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Lords inflict 10th defeat on government Brexit bill as peers back calls for open Irish border

2 min read

Ministers have been ordered to preserve the frictionless border between the Republic and Northern Ireland as the House of Lords inflicted a tenth defeat on the Government's flagship Brexit bill.

In another blow for Theresa May, peers voted by 309 to 242 in favour of an amendment stating that leaving the European Union must not infringe upon the terms of the Good Friday Agreement.

They include ruling out the return of any form of hard border once the UK quits the customs union and single market.

Tory peer Lord Patten, one of those who put their names to the cross-party amendment to the EU Withdrawal Bill, said "the border is closely related to the survival of the Good Friday Agreement".

He said: "The new clause puts on the face of the bill the Government's commitment to the Good Friday Agreement and makes it clear what is meant by a frictionless border."

The former Conservative Cabinet minister said anything which put the peace process at risk "is blundering into the politics of Northern Ireland with a policy that is sometimes clueless and sometimes delinquent, with a can of petrol in one hand and a box of matches in the other - that is what we are in danger of doing".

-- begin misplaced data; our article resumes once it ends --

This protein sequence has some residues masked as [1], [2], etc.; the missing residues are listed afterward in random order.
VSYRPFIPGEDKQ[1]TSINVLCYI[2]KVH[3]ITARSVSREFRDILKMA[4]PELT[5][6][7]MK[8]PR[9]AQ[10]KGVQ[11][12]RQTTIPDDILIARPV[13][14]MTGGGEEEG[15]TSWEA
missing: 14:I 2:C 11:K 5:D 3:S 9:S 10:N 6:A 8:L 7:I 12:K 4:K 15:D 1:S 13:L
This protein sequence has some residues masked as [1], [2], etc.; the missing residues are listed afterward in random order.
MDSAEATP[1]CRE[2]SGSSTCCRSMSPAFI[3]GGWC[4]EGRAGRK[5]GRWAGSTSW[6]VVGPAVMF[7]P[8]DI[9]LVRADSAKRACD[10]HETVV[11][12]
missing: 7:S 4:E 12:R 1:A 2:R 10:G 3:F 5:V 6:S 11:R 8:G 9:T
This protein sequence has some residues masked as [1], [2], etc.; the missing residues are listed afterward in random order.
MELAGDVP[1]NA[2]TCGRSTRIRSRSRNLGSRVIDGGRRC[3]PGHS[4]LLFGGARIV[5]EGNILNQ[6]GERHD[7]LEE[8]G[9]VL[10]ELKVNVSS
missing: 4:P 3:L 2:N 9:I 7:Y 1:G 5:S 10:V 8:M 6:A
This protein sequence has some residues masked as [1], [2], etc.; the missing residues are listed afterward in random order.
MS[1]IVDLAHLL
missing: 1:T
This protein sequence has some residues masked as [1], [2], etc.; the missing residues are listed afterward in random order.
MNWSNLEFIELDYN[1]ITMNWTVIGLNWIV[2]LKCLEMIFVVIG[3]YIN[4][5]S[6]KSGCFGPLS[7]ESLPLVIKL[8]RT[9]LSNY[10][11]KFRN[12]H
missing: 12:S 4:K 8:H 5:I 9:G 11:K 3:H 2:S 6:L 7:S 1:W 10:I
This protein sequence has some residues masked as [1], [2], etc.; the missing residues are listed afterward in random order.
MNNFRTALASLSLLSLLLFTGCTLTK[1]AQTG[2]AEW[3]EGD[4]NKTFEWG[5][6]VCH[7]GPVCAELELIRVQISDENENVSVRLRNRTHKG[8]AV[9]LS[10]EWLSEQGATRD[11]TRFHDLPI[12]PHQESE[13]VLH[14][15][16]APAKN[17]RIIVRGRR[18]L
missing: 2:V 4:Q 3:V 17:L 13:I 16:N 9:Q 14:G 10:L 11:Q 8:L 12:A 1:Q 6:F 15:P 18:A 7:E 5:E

But former Northern Ireland first minister David Trimble, who helped negotiate the Good Friday Agreement 20 years ago, said: "It is a mistake to link this legislation with the maintenance of peace in Northern Ireland. I do not see a connection. This is scaremongering on a fairly limited basis."

The passing of the amendment is a fresh headache for the Prime Minister, who is already faced with trying to overturn previous Lords defeats when the bill returns to the House of Commons later this month.

They include an amendment urging the Government to agree a customs union with the EU, and another calling for parliament to be given a role in the Brexit negotiations if MPs reject the final withdrawal agreement.

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